Happy Leisure Day !

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These days, Labor Day is just a bookmark.  It signals the end of summer, the start of school, the advent  of the political hustlings and the last chance to buy a car before the new model  year arrives in showrooms. Labor Day is  associated with picnics, sporting events and shopping. It could more accurately  be called Leisure Day, and as such is a distinctly American holiday.

Labor Day is a Canadian import, first  celebrated in Toronto in 1872. The most noted foundational event for the  American holiday took place 10 years later when the General  Assembly of the Order of the Knights of Labor (KoL)  convened in New  York City. At that  time, some labor organizations were secretive and not given to public displays,  but Matthew McGuire, the secretary of the  New York Central Labor  Union, invited those attending to review a parade of laborers at Union  Square. During the festive review, KoL board member Robert  Price turned to Gen.  Worthy Foreman Richard Griffiths and said, “This is Labor  Day in earnest, Uncle Dick.” The name stuck.

On June 28, 1894, Congress passed a law  recognizing Labor Day, though in those days  when Washington’s power was refreshingly limited, a federal holiday applied only  to the District of Columbia and U.S. territories. The move was politically  motivated; President Grover Cleveland and the Democratic Congress were trying to  repair relations with labor after putting down the Pullman strike that had paralyzed U.S. railroads in  the West. But then as now, people were more interested in actually having jobs  than in symbolic political gestures.

The country was still recovering from the  Panic of 1893, and the Janesville, Wis., Daily Gazette editorialized that,

“The  workingmen would prefer that Congress should  give them a chance to labor, than that it should make Labor  Day a national holiday. Holidays are  not in favor just now; there are too many of them, particularly for the  unemployed.”

Democrats paid a heavy price for the  economic bad times. In the election the following November, Republicans gained 130 seats, the largest midterm shellacking in U.S. history.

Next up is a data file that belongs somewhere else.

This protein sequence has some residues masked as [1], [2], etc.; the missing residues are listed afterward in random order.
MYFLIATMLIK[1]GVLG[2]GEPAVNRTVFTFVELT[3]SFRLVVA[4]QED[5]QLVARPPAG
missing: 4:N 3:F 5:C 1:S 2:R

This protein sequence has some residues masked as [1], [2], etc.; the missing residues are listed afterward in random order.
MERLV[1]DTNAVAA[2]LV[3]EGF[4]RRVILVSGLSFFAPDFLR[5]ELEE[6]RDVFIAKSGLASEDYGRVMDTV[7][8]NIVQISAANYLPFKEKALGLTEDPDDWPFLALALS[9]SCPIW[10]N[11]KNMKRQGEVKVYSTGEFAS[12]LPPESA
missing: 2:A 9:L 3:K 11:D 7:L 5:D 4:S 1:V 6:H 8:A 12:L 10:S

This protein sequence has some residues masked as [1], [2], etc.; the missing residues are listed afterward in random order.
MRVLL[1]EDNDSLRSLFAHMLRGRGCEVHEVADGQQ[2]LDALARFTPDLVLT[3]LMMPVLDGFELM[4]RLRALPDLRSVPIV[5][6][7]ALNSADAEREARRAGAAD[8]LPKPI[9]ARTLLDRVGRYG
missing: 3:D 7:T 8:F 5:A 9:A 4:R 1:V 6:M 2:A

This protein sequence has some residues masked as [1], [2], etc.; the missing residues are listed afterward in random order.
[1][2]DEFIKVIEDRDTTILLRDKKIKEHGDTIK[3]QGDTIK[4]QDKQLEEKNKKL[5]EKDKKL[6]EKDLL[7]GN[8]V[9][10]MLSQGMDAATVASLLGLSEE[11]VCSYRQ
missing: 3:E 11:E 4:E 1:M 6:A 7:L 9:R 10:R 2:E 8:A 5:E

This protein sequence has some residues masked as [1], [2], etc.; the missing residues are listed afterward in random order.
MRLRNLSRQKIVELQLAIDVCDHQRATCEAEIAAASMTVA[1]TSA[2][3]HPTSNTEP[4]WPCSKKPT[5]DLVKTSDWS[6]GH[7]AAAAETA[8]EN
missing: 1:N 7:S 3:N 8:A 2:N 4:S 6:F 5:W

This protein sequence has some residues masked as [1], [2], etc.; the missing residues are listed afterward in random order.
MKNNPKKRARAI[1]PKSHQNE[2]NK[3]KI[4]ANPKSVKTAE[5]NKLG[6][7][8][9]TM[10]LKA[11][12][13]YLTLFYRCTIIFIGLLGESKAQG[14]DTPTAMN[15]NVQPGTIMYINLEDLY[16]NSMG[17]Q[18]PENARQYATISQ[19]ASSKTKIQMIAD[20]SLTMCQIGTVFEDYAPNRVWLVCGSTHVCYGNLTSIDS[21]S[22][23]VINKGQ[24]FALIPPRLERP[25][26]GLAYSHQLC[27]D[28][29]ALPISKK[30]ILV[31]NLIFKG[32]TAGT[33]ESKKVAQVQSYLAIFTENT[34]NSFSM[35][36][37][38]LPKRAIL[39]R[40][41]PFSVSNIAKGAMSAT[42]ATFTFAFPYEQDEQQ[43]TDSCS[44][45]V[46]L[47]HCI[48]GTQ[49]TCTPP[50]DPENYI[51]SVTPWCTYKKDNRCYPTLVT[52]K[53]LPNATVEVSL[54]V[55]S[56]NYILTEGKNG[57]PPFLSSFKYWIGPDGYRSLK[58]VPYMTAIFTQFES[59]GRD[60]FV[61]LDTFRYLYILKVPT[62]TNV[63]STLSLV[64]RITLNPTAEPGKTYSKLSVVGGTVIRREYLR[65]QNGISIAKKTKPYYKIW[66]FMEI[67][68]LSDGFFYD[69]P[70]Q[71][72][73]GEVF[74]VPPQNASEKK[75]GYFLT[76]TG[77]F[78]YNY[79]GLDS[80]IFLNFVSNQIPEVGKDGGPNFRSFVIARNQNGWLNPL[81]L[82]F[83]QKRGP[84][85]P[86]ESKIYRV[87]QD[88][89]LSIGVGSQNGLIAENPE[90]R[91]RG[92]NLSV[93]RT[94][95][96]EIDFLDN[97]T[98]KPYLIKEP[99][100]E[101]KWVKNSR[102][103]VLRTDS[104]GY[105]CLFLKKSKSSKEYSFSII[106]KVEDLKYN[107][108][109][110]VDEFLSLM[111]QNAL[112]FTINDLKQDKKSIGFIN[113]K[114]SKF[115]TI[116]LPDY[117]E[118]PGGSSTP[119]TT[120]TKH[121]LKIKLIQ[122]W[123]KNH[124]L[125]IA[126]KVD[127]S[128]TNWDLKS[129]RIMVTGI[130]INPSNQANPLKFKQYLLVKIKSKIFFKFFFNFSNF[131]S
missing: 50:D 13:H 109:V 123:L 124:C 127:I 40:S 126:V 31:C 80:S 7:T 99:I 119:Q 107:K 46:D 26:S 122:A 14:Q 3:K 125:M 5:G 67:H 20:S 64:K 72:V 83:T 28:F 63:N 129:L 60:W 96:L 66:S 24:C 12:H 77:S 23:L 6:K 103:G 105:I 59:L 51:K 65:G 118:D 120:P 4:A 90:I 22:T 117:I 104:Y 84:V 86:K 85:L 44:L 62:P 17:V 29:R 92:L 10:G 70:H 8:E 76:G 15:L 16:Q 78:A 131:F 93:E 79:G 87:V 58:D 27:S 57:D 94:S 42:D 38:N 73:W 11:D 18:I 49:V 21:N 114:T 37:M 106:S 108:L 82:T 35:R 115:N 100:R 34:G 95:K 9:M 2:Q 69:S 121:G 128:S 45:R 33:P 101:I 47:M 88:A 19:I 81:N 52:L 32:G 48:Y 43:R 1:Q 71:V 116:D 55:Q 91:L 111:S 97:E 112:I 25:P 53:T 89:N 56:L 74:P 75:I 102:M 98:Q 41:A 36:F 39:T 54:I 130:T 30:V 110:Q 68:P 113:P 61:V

Labor Day was not intended to be a  battleground, but rather a day for reflection and reconciliation. Knights of Labor leader Terence  Vincent Powderly wrote in 1893,

“The real significance of the American Labor Day lies in the fact that on that day no  question of local importance, no strike, no controversy or dispute shall  interfere with the observance of the day  . While parades, picnics, festivals  and games were permissible, the principle feature of the exercises was to  consist of lectures and discourses upon topics relating to the welfare of the  industrial masses. Labor Day should  resemble an ‘open court,’ in which both sides — all sides — to the great  question of production should be discussed.”

This image of Labor  Day as an intellectual conclave  was undermined by the honest impulse of most workers to just enjoy the day off.  The “parades, picnics, festivals and games” that Mr.  Powderly deemed “permissible” quickly became the central feature of the day.  The tradition of the Labor Day Sale at stores  across the land began even before the national holiday was declared.

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By 1914, the American Federation of Labor was  deeply disturbed by this tendency to depoliticize what it saw as a holiday to  aggrandize labor unions and try to brainwash the masses with socialist  propaganda. A union publication asked :

“Shall Labor Day lose its  distinctive character and become a mere holiday for general meaningless purposes  and for the exploitation for private profit? Some  labor organizations  have abandoned regular Labor Day demonstrations, parades, meetings,  addresses, in the belief that such expenditure of time, effort and money is  wasteful. This is a most serious mistake  . Observance of the day is a means of  educating public thought and agents for molding public opinion in regard to the  principles and purposes of the labor movement.”

“Labor Day typifies a movement for life  and humanity,” the AFL union declared. “Do not pervert it.”

The populist shtick  didn’t stick, however. Even in the heyday of the working-class movement,  American workers found more value and significance in going to baseball  games and having  picnics with their neighbors than being lectured to by union bosses or listening  to tedious political speeches. What the AFL stuffily called “general meaningless  purposes” were to most workers the very reason why they labored so hard. Taking  a late summer break to enjoy the fruits of productive activity is an affirmation  — not a perversion — of life and humanity. If anything, spending the day in  cheerful celebration is a better expression of the free American spirit than  dwelling moodily on the supposed merits of class consciousness.

Let the picnics, ballgames and shopping commence. Enjoy this unofficial final  day of summer free of the  rough and tumble of politics. The critical issues facing the American polity  will still be there on Tuesday.

From The WT


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6 Responses to Happy Leisure Day !

  1. Kathy says:

    Good stuff, Terry – a great refresher!

  2. Clyde says:

    Good essay, Terry. Glad to see you back, BTW.

  3. Missed your insights, Terry,,,
    Good history for the day~!

  4. Mrs AL says:

    Great to have you back, Terry. A teachable post to say the least. Have a fine one.

  5. CW says:

    Very interesting history, Terry! Thanks and welcom back!

  6. Hardnox says:

    The last line is sage advice.